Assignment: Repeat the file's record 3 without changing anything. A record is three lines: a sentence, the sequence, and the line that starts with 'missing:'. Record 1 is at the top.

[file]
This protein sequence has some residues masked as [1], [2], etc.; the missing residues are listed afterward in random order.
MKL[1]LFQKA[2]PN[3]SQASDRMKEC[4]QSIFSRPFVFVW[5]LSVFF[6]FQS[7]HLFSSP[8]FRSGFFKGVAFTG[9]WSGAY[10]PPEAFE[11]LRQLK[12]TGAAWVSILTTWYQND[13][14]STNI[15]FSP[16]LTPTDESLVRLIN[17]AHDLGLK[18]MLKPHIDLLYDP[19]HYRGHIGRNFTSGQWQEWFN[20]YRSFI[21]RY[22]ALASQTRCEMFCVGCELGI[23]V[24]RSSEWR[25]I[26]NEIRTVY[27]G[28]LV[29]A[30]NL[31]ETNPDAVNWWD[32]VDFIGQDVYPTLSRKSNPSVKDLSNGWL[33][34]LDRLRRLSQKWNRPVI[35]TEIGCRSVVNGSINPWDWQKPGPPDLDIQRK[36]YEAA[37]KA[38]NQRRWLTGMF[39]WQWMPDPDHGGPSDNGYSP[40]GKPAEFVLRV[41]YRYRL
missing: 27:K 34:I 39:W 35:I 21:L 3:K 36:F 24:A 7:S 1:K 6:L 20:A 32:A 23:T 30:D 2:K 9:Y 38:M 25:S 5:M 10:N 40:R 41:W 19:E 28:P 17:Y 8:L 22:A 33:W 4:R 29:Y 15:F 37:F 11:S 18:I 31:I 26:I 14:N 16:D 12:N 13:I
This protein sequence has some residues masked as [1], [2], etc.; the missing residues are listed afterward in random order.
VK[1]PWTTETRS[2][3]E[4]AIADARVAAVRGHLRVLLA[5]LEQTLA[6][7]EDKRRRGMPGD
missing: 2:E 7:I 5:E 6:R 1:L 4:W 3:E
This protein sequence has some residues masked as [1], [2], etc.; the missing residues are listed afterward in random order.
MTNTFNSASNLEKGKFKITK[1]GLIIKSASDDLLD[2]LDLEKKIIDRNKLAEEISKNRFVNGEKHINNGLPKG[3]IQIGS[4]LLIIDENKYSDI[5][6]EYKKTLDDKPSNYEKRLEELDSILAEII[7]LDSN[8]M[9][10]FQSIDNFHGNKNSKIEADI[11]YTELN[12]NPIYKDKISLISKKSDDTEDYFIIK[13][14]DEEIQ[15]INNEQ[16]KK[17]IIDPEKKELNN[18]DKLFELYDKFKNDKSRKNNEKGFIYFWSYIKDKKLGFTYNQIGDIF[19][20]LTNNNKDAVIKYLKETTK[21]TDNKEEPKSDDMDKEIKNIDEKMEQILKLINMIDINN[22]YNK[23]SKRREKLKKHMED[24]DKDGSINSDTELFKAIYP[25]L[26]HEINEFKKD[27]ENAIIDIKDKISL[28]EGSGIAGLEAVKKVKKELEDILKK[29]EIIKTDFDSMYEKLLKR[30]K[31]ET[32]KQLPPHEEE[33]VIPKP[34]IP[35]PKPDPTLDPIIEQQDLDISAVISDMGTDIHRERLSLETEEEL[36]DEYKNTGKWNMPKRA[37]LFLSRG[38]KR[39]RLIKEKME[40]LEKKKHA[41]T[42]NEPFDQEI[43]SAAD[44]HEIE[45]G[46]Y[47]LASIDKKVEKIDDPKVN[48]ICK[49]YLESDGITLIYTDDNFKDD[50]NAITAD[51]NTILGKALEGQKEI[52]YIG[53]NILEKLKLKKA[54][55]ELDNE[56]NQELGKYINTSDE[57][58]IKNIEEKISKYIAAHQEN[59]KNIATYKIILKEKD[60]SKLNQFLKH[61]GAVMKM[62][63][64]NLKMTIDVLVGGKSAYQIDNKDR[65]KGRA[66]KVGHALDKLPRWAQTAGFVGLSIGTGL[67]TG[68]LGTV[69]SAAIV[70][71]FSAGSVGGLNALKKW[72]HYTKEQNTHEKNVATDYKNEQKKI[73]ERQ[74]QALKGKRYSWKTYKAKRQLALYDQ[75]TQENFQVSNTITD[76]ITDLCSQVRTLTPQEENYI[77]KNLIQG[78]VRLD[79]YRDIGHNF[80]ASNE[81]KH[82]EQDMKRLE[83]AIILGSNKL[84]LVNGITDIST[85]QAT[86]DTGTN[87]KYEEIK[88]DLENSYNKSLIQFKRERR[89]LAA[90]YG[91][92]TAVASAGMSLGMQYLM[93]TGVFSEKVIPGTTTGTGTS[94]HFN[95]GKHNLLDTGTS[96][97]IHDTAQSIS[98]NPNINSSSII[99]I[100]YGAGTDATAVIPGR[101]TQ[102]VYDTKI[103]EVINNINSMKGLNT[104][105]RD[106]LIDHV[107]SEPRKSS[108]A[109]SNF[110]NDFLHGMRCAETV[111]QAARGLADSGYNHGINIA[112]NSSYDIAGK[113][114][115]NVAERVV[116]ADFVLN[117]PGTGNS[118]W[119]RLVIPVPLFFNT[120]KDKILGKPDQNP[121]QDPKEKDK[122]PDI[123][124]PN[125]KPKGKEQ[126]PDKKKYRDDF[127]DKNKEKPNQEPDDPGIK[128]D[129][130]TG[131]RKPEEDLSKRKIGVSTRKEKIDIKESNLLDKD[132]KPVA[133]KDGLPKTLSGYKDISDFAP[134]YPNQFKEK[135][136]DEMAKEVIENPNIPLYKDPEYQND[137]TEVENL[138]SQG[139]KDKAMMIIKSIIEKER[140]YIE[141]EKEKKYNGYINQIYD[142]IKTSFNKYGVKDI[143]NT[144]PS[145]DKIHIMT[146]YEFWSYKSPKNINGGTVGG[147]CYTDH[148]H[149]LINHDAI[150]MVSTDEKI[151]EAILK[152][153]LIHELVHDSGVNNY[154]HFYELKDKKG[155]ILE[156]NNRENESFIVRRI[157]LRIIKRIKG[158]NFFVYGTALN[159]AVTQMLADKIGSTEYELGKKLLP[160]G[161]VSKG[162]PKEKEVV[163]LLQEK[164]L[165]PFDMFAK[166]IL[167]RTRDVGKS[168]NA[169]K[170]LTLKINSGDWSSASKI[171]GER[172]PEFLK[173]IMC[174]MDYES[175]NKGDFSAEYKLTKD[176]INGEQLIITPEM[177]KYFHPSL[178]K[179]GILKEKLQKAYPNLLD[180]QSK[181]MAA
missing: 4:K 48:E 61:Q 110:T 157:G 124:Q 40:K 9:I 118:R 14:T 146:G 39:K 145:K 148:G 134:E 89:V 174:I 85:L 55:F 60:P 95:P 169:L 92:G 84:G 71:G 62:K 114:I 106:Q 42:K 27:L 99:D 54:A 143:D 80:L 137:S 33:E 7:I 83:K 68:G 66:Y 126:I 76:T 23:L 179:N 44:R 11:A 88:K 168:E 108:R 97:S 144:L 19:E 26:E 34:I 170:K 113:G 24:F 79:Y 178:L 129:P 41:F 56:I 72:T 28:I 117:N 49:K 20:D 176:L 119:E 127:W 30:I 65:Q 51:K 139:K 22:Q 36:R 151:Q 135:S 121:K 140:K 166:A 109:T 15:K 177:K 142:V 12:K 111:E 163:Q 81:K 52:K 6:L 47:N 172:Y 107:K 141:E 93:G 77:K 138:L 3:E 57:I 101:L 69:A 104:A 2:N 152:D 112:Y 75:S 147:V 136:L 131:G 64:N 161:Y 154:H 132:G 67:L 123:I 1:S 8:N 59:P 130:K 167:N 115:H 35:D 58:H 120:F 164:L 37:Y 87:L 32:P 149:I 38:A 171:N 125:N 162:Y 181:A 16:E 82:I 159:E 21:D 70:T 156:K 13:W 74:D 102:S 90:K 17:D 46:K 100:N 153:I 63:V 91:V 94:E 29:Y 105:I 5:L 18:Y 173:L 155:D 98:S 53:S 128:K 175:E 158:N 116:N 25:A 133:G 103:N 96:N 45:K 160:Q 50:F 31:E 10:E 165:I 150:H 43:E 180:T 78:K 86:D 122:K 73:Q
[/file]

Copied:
This protein sequence has some residues masked as [1], [2], etc.; the missing residues are listed afterward in random order.
MTNTFNSASNLEKGKFKITK[1]GLIIKSASDDLLD[2]LDLEKKIIDRNKLAEEISKNRFVNGEKHINNGLPKG[3]IQIGS[4]LLIIDENKYSDI[5][6]EYKKTLDDKPSNYEKRLEELDSILAEII[7]LDSN[8]M[9][10]FQSIDNFHGNKNSKIEADI[11]YTELN[12]NPIYKDKISLISKKSDDTEDYFIIK[13][14]DEEIQ[15]INNEQ[16]KK[17]IIDPEKKELNN[18]DKLFELYDKFKNDKSRKNNEKGFIYFWSYIKDKKLGFTYNQIGDIF[19][20]LTNNNKDAVIKYLKETTK[21]TDNKEEPKSDDMDKEIKNIDEKMEQILKLINMIDINN[22]YNK[23]SKRREKLKKHMED[24]DKDGSINSDTELFKAIYP[25]L[26]HEINEFKKD[27]ENAIIDIKDKISL[28]EGSGIAGLEAVKKVKKELEDILKK[29]EIIKTDFDSMYEKLLKR[30]K[31]ET[32]KQLPPHEEE[33]VIPKP[34]IP[35]PKPDPTLDPIIEQQDLDISAVISDMGTDIHRERLSLETEEEL[36]DEYKNTGKWNMPKRA[37]LFLSRG[38]KR[39]RLIKEKME[40]LEKKKHA[41]T[42]NEPFDQEI[43]SAAD[44]HEIE[45]G[46]Y[47]LASIDKKVEKIDDPKVN[48]ICK[49]YLESDGITLIYTDDNFKDD[50]NAITAD[51]NTILGKALEGQKEI[52]YIG[53]NILEKLKLKKA[54][55]ELDNE[56]NQELGKYINTSDE[57][58]IKNIEEKISKYIAAHQEN[59]KNIATYKIILKEKD[60]SKLNQFLKH[61]GAVMKM[62][63][64]NLKMTIDVLVGGKSAYQIDNKDR[65]KGRA[66]KVGHALDKLPRWAQTAGFVGLSIGTGL[67]TG[68]LGTV[69]SAAIV[70][71]FSAGSVGGLNALKKW[72]HYTKEQNTHEKNVATDYKNEQKKI[73]ERQ[74]QALKGKRYSWKTYKAKRQLALYDQ[75]TQENFQVSNTITD[76]ITDLCSQVRTLTPQEENYI[77]KNLIQG[78]VRLD[79]YRDIGHNF[80]ASNE[81]KH[82]EQDMKRLE[83]AIILGSNKL[84]LVNGITDIST[85]QAT[86]DTGTN[87]KYEEIK[88]DLENSYNKSLIQFKRERR[89]LAA[90]YG[91][92]TAVASAGMSLGMQYLM[93]TGVFSEKVIPGTTTGTGTS[94]HFN[95]GKHNLLDTGTS[96][97]IHDTAQSIS[98]NPNINSSSII[99]I[100]YGAGTDATAVIPGR[101]TQ[102]VYDTKI[103]EVINNINSMKGLNT[104][105]RD[106]LIDHV[107]SEPRKSS[108]A[109]SNF[110]NDFLHGMRCAETV[111]QAARGLADSGYNHGINIA[112]NSSYDIAGK[113][114][115]NVAERVV[116]ADFVLN[117]PGTGNS[118]W[119]RLVIPVPLFFNT[120]KDKILGKPDQNP[121]QDPKEKDK[122]PDI[123][124]PN[125]KPKGKEQ[126]PDKKKYRDDF[127]DKNKEKPNQEPDDPGIK[128]D[129][130]TG[131]RKPEEDLSKRKIGVSTRKEKIDIKESNLLDKD[132]KPVA[133]KDGLPKTLSGYKDISDFAP[134]YPNQFKEK[135][136]DEMAKEVIENPNIPLYKDPEYQND[137]TEVENL[138]SQG[139]KDKAMMIIKSIIEKER[140]YIE[141]EKEKKYNGYINQIYD[142]IKTSFNKYGVKDI[143]NT[144]PS[145]DKIHIMT[146]YEFWSYKSPKNINGGTVGG[147]CYTDH[148]H[149]LINHDAI[150]MVSTDEKI[151]EAILK[152][153]LIHELVHDSGVNNY[154]HFYELKDKKG[155]ILE[156]NNRENESFIVRRI[157]LRIIKRIKG[158]NFFVYGTALN[159]AVTQMLADKIGSTEYELGKKLLP[160]G[161]VSKG[162]PKEKEVV[163]LLQEK[164]L[165]PFDMFAK[166]IL[167]RTRDVGKS[168]NA[169]K[170]LTLKINSGDWSSASKI[171]GER[172]PEFLK[173]IMC[174]MDYES[175]NKGDFSAEYKLTKD[176]INGEQLIITPEM[177]KYFHPSL[178]K[179]GILKEKLQKAYPNLLD[180]QSK[181]MAA
missing: 4:K 48:E 61:Q 110:T 157:G 124:Q 40:K 9:I 118:R 14:T 146:G 39:K 145:K 148:G 134:E 89:V 174:I 85:L 55:F 60:P 95:P 169:L 92:G 84:G 71:G 62:K 114:I 106:Q 42:K 27:L 99:D 54:A 143:D 80:L 137:S 33:E 7:I 83:K 68:G 66:Y 126:I 76:T 23:L 179:N 44:R 11:A 88:K 168:E 108:R 97:S 144:L 19:E 26:E 34:I 170:K 113:G 24:F 79:Y 178:L 129:P 41:F 56:I 72:T 28:I 117:N 49:K 20:D 176:L 119:E 127:W 30:I 65:Q 51:K 139:K 22:Q 36:R 151:Q 135:S 121:K 140:K 166:A 109:T 15:K 177:K 142:V 12:K 111:E 163:Q 81:K 52:K 6:L 47:N 172:Y 107:K 141:E 93:G 77:K 138:L 3:E 57:I 101:L 69:A 104:A 2:N 152:D 112:Y 75:S 147:V 136:L 131:G 64:N 161:Y 154:H 132:G 67:L 123:I 1:S 8:N 59:P 130:K 167:N 115:H 35:D 58:H 120:F 164:L 37:Y 87:L 32:P 149:I 38:A 171:N 125:N 162:Y 181:A 16:E 82:I 159:E 21:D 70:T 156:K 13:W 74:D 102:S 90:K 17:D 46:K 100:N 153:I 63:V 91:V 94:E 29:Y 105:I 5:L 18:Y 173:L 155:D 98:S 53:S 128:K 175:E 158:N 116:N 25:A 133:G 103:N 96:N 45:K 160:Q 50:F 31:E 10:E 165:I 150:H 43:E 180:T 78:K 86:D 122:K 73:Q